Rn P.B.,Stockport NHS Foundation Trust | Hardiker N.,University of Salford
Studies in Health Technology and Informatics | Year: 2016

This paper describes the evaluation of a computerized clinical decision support system (CCDSS) for Emergency Department (ED) triage. The CCDSS for triage was developed as a means to improve ED quality and safety. Whilst there is significant research on the role of CCDSS in health care, their role in EDs remains under-investigated. In this study, a CCDSS for ED triage was developed and evaluated using a quasi-experimental interrupted time-series design. Data was collected at four time points before and after the introduction of the CCDSS to assess key aspects of quality and safety within the ED. The results demonstrated a statistically significant improvement in triage prioritization (p<0.001), pain scoring (p<0.001) and pain management (p<0.001). This study clearly identifies the positive clinical impact that a CCDSS can have on quality and safety for ED patients and provides a unique contribution to the current knowledge base. © 2016 IMIA and IOS Press. Source


Jacob J.V.,Stockport NHS Foundation Trust
BMJ Case Reports | Year: 2015

A 76-year-old woman with significant cardiovascular comorbidities was investigated under general surgery for weight loss and change in bowel habit. Endoscopic investigations revealed a large ulcer extending from the ileocaecal valve to the ascending colon. Histology of the biopsies from this site revealed chronic inflammation and reactive changes. However, considering the history and suspicious radiological and endoscopic findings, decision was made at a multidisciplinary meeting to offer laparoscopic right hemicolectomy. Owing to complications, the procedure was converted to an open surgery. Postoperatively, histology of resected bowel revealed chronic in flammation and no evidence of malignancy. In light of an 8-year history of nicorandil therapy, the histological changes were thought to represent nicorandil-induced colonic ulceration. © 2015 BMJ Publishing Group. All rights reserved. Source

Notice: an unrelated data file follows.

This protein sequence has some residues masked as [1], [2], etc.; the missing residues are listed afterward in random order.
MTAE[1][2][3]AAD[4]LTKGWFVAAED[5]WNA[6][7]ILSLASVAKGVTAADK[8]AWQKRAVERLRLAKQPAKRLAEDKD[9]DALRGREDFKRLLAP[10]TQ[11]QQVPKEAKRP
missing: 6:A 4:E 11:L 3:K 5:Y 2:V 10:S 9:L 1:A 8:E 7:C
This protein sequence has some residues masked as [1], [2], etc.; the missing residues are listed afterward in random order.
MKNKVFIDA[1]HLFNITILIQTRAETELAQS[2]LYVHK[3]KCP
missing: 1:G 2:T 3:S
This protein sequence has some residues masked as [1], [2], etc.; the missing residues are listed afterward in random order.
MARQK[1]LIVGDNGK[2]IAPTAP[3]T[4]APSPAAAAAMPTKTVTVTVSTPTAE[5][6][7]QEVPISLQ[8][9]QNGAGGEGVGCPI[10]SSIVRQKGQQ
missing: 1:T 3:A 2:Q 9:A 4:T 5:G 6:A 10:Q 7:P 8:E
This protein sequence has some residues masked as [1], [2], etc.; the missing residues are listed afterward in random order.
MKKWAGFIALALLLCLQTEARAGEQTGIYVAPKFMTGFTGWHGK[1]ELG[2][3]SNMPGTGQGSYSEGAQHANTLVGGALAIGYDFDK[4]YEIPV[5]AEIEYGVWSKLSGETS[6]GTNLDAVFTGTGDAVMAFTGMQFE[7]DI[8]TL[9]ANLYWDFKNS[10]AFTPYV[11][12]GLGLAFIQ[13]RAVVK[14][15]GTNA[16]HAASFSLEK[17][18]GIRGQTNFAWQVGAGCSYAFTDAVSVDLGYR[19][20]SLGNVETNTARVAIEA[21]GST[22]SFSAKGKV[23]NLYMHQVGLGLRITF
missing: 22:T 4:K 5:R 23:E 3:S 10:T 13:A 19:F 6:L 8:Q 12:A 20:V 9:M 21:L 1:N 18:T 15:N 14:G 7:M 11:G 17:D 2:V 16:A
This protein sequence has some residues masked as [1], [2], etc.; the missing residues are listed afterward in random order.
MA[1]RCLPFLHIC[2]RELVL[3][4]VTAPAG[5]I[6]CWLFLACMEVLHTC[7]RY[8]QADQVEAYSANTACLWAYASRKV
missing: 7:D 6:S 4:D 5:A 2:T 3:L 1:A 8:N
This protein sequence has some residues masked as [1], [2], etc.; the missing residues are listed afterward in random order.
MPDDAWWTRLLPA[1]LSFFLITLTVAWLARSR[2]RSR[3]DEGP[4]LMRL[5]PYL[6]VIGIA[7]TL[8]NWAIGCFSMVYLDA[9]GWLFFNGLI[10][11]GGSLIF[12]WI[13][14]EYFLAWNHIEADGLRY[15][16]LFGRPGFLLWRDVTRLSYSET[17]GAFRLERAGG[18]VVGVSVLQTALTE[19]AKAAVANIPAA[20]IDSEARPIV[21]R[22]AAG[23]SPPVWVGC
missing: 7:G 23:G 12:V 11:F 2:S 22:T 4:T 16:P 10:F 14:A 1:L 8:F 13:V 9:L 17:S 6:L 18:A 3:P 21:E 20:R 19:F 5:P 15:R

Jones R.K.,University of Salford | Nester C.J.,University of Salford | Richards J.D.,University of Central Lancashire | Kim W.Y.,Salford Royal Foundation Trust | And 4 more authors.
Gait and Posture | Year: 2013

Increases in the external knee adduction moment (EKAM) have been associated with increased mechanical load at the knee and progression of knee osteoarthritis. Valgus knee braces and lateral wedged insoles are common approaches to reducing this loading; however no study has directly compared the biomechanical and clinical effects of these two treatments in patients with medial tibiofemoral osteoarthritis. A cross-over randomised design was used where each intervention was worn by 28 patients for a two week period. Pre- and post-intervention gait kinematic/kinetic data and clinical outcomes were collected to evaluate the biomechanical and clinical effects on the knee joint. The valgus knee brace and the lateral wedged insole significantly increased walking speed, reduced the early stance EKAM by 7% and 12%, and the knee adduction angular impulse by 8.6 and 16.1% respectively. The lateral wedged insole significantly reduced the early stance EKAM compared to the valgus knee brace (p=0.001). The valgus knee brace significantly reduced the knee varus angle compared to the baseline and lateral wedged insole. Improvements in pain and function subscales were comparable for the valgus knee brace and lateral wedged insole. There were no significant differences between the two treatments in any of the clinical outcomes; however the lateral wedged insoles demonstrated greater levels of acceptance by patients. This is the first study to biomechanically compare these two treatments, and demonstrates that given the potential role of knee loading in osteoarthritis progression, that both treatments reduce this but lateral wedge insoles appear to have a greater effect. © 2012 Elsevier B.V. Source